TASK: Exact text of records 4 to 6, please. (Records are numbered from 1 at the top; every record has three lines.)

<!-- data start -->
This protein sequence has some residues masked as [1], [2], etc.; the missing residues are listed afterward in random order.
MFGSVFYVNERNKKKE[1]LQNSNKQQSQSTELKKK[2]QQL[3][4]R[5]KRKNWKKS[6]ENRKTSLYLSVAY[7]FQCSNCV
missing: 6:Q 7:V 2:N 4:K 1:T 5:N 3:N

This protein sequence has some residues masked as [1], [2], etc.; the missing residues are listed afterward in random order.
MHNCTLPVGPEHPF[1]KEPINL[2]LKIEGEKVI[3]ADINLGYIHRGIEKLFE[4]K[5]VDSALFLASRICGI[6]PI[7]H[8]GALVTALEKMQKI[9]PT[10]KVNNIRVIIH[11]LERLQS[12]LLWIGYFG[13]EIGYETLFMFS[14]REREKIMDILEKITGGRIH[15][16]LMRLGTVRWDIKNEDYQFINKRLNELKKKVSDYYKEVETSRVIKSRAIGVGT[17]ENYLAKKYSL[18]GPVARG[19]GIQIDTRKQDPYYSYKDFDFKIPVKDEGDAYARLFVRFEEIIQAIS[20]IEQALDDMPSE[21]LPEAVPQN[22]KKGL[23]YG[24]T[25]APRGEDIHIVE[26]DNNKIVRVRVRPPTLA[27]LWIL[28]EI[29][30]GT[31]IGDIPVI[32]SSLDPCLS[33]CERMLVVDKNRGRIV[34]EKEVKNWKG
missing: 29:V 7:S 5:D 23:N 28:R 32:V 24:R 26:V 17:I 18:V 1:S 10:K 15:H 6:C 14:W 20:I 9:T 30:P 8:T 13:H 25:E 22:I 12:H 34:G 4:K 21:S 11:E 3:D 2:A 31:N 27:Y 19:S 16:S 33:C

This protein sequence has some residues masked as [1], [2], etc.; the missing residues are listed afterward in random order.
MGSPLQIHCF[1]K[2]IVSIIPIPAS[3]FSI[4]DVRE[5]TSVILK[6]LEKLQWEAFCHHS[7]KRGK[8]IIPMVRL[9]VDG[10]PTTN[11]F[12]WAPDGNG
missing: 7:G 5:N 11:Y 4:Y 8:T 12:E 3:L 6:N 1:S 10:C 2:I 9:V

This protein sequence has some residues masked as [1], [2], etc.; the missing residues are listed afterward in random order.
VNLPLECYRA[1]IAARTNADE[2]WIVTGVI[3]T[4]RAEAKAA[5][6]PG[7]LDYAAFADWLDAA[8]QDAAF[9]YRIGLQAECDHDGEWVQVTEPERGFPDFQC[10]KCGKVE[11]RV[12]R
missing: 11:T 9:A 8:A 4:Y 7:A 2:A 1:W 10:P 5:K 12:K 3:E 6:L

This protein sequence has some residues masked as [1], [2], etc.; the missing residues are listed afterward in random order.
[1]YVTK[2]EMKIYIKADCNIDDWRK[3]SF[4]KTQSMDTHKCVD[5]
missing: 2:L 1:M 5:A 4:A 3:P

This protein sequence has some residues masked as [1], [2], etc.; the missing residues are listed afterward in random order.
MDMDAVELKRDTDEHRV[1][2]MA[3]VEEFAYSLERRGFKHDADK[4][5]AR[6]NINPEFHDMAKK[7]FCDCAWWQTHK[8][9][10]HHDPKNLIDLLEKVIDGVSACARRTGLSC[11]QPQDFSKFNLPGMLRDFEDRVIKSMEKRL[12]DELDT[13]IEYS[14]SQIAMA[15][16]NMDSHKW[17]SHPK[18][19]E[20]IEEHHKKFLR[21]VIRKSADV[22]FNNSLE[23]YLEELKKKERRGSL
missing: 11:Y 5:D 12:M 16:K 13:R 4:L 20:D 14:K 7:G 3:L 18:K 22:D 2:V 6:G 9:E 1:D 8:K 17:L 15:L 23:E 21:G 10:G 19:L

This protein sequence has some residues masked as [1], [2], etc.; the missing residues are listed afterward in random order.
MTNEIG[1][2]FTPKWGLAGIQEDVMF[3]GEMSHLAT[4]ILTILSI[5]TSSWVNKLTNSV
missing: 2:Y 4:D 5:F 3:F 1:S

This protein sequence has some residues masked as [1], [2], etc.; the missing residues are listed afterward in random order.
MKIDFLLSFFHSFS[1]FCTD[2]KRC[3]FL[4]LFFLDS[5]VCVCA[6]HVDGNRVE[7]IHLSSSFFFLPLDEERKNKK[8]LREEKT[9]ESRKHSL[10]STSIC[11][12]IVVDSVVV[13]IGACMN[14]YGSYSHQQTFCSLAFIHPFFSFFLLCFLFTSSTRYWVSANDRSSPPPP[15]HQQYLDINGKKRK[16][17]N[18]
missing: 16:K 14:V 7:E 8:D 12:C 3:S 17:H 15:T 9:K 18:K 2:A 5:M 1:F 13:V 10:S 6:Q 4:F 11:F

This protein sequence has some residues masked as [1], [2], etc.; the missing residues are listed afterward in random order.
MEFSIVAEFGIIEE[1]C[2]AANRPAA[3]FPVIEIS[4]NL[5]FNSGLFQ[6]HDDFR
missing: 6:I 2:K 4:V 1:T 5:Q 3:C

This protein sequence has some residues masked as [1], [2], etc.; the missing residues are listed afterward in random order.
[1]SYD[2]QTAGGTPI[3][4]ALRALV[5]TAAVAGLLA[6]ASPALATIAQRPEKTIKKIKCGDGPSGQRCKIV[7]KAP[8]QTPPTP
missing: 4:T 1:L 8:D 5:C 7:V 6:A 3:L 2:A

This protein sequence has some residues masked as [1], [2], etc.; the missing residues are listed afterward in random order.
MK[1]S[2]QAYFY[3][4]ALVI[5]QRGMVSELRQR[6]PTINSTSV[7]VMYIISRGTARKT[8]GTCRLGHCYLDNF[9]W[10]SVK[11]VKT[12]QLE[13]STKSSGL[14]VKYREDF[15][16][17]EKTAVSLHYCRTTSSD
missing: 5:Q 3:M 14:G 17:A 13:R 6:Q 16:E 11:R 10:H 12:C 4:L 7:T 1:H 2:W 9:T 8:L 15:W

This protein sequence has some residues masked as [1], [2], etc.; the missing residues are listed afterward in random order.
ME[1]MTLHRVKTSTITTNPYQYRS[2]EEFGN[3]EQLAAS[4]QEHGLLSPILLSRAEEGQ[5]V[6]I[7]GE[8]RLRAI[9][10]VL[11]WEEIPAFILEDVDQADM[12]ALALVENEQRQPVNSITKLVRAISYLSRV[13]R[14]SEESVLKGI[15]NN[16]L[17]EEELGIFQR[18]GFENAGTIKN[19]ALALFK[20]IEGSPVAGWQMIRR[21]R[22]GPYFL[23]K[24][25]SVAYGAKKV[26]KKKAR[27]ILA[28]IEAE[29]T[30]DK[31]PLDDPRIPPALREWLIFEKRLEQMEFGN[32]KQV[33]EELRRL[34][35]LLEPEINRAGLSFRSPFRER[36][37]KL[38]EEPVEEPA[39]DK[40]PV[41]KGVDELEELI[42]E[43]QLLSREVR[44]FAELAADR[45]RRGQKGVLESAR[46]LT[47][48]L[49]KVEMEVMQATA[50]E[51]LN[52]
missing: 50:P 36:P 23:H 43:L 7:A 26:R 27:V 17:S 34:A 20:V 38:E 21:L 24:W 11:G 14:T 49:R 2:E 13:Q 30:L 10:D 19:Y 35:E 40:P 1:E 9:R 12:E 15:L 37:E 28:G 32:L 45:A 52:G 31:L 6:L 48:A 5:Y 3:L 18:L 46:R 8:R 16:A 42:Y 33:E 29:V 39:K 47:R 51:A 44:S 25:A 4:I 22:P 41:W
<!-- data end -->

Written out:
This protein sequence has some residues masked as [1], [2], etc.; the missing residues are listed afterward in random order.
VNLPLECYRA[1]IAARTNADE[2]WIVTGVI[3]T[4]RAEAKAA[5][6]PG[7]LDYAAFADWLDAA[8]QDAAF[9]YRIGLQAECDHDGEWVQVTEPERGFPDFQC[10]KCGKVE[11]RV[12]R
missing: 11:T 9:A 8:A 4:Y 7:A 2:A 1:W 10:P 5:K 12:K 3:E 6:L

This protein sequence has some residues masked as [1], [2], etc.; the missing residues are listed afterward in random order.
[1]YVTK[2]EMKIYIKADCNIDDWRK[3]SF[4]KTQSMDTHKCVD[5]
missing: 2:L 1:M 5:A 4:A 3:P

This protein sequence has some residues masked as [1], [2], etc.; the missing residues are listed afterward in random order.
MDMDAVELKRDTDEHRV[1][2]MA[3]VEEFAYSLERRGFKHDADK[4][5]AR[6]NINPEFHDMAKK[7]FCDCAWWQTHK[8][9][10]HHDPKNLIDLLEKVIDGVSACARRTGLSC[11]QPQDFSKFNLPGMLRDFEDRVIKSMEKRL[12]DELDT[13]IEYS[14]SQIAMA[15][16]NMDSHKW[17]SHPK[18][19]E[20]IEEHHKKFLR[21]VIRKSADV[22]FNNSLE[23]YLEELKKKERRGSL
missing: 11:Y 5:D 12:M 16:K 13:R 4:L 20:D 14:K 7:G 3:L 18:K 22:D 2:V 6:G 9:E 1:D 8:K 17:L 15:L 23:E 21:G 10:G 19:L